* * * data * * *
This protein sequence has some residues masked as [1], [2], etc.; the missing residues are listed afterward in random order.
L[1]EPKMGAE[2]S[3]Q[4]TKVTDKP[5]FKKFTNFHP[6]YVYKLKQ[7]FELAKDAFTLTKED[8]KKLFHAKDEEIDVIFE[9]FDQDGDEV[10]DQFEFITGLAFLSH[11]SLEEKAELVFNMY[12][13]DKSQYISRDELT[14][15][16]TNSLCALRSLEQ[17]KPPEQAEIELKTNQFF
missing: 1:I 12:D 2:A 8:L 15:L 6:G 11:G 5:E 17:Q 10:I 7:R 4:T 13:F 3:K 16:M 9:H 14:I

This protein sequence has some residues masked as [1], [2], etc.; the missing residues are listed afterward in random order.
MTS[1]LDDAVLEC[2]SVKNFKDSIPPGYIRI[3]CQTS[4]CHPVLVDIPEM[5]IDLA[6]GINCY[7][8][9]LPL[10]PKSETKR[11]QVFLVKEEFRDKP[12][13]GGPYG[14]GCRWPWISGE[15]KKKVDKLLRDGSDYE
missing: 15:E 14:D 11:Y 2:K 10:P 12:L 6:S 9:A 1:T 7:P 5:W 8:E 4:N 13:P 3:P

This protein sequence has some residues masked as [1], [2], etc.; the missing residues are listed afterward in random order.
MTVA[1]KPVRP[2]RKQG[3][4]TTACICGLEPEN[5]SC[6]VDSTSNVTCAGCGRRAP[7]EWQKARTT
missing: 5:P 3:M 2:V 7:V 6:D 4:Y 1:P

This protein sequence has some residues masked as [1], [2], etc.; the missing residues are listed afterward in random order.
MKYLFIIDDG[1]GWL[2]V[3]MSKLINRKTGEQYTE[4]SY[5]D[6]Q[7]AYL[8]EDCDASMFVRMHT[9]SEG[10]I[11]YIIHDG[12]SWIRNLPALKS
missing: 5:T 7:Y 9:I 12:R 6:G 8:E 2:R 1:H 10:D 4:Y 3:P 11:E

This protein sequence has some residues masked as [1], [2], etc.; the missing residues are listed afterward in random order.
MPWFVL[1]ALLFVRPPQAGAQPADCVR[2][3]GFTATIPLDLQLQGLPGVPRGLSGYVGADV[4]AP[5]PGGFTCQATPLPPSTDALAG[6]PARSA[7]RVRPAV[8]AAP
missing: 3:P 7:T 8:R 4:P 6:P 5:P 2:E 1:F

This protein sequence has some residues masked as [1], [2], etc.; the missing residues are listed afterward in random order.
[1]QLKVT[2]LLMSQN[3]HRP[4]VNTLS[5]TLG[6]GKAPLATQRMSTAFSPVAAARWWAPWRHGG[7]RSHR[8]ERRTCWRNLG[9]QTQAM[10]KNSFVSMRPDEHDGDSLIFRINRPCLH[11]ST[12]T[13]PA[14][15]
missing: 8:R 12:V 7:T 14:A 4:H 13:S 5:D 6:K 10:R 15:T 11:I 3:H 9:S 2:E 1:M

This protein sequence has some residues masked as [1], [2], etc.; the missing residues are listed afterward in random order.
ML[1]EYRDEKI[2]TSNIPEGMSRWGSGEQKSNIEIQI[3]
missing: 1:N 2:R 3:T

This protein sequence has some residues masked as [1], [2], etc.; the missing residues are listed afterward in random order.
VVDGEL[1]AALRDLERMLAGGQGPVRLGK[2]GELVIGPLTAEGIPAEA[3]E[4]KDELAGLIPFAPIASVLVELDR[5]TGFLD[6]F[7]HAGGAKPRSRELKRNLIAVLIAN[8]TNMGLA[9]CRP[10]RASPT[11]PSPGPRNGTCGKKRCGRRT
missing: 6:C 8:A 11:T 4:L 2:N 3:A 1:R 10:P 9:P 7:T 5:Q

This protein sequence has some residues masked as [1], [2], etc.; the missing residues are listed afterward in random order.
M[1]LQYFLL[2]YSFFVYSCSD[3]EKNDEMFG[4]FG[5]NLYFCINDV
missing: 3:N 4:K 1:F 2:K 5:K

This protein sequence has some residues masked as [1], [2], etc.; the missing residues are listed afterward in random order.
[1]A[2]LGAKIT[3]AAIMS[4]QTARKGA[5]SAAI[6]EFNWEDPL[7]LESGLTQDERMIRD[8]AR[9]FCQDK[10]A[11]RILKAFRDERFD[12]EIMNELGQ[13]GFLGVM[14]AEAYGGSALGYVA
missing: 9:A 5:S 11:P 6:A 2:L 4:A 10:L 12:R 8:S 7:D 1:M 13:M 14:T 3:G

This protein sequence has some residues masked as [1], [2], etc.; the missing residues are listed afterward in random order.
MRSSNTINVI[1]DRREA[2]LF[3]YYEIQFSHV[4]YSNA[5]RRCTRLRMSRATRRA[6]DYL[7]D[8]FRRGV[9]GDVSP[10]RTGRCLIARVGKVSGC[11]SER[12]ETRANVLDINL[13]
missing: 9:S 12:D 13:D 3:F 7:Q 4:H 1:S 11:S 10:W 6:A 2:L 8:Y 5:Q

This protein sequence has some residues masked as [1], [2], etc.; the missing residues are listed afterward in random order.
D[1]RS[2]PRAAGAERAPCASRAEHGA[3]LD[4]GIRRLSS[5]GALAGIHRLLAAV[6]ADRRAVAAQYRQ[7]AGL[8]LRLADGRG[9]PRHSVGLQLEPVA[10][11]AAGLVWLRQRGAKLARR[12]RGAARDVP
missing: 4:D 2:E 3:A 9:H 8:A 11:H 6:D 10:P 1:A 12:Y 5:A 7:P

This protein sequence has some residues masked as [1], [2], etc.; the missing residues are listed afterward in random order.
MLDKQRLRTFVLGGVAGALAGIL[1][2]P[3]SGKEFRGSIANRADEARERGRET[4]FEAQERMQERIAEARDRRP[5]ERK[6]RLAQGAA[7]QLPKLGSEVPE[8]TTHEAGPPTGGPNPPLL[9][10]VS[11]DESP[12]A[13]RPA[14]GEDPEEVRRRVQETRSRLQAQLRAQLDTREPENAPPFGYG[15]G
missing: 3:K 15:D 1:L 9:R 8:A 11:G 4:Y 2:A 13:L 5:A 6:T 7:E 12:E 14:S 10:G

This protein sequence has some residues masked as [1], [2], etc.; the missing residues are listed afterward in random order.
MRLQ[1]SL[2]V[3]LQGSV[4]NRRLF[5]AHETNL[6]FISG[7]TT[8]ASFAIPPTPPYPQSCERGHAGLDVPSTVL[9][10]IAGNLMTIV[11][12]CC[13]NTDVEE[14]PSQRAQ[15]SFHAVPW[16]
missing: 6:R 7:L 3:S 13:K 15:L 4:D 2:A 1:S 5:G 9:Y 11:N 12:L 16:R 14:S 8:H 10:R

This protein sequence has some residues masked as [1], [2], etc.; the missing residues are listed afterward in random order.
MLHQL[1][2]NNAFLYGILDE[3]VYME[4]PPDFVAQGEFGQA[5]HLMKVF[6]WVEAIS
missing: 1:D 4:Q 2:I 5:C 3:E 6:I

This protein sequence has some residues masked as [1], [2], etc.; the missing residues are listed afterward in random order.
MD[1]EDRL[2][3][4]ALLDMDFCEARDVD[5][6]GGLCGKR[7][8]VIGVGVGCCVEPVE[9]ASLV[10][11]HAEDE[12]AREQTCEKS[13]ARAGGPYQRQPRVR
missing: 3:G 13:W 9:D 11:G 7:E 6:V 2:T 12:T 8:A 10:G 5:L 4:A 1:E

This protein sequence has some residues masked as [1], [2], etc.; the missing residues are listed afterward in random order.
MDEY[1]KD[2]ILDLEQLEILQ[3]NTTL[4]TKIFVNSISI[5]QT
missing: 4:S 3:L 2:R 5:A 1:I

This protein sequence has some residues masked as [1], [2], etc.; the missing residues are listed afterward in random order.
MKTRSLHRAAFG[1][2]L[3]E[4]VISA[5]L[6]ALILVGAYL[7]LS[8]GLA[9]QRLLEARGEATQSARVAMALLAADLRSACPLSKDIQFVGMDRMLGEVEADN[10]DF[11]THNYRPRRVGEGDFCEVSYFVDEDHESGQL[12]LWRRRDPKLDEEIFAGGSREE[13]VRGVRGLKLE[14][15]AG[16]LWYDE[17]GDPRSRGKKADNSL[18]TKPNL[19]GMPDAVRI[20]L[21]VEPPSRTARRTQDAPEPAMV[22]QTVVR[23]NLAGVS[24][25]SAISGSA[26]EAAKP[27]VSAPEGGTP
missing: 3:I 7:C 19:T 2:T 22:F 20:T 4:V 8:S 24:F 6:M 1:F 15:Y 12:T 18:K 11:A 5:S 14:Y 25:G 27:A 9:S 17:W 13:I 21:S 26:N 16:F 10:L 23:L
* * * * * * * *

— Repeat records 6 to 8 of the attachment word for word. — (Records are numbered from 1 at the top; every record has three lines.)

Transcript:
This protein sequence has some residues masked as [1], [2], etc.; the missing residues are listed afterward in random order.
[1]QLKVT[2]LLMSQN[3]HRP[4]VNTLS[5]TLG[6]GKAPLATQRMSTAFSPVAAARWWAPWRHGG[7]RSHR[8]ERRTCWRNLG[9]QTQAM[10]KNSFVSMRPDEHDGDSLIFRINRPCLH[11]ST[12]T[13]PA[14][15]
missing: 8:R 12:V 7:T 14:A 4:H 13:S 5:D 6:K 10:R 15:T 11:I 3:H 9:S 2:E 1:M

This protein sequence has some residues masked as [1], [2], etc.; the missing residues are listed afterward in random order.
ML[1]EYRDEKI[2]TSNIPEGMSRWGSGEQKSNIEIQI[3]
missing: 1:N 2:R 3:T

This protein sequence has some residues masked as [1], [2], etc.; the missing residues are listed afterward in random order.
VVDGEL[1]AALRDLERMLAGGQGPVRLGK[2]GELVIGPLTAEGIPAEA[3]E[4]KDELAGLIPFAPIASVLVELDR[5]TGFLD[6]F[7]HAGGAKPRSRELKRNLIAVLIAN[8]TNMGLA[9]CRP[10]RASPT[11]PSPGPRNGTCGKKRCGRRT
missing: 6:C 8:A 11:T 4:L 2:N 3:A 1:R 10:P 9:P 7:T 5:Q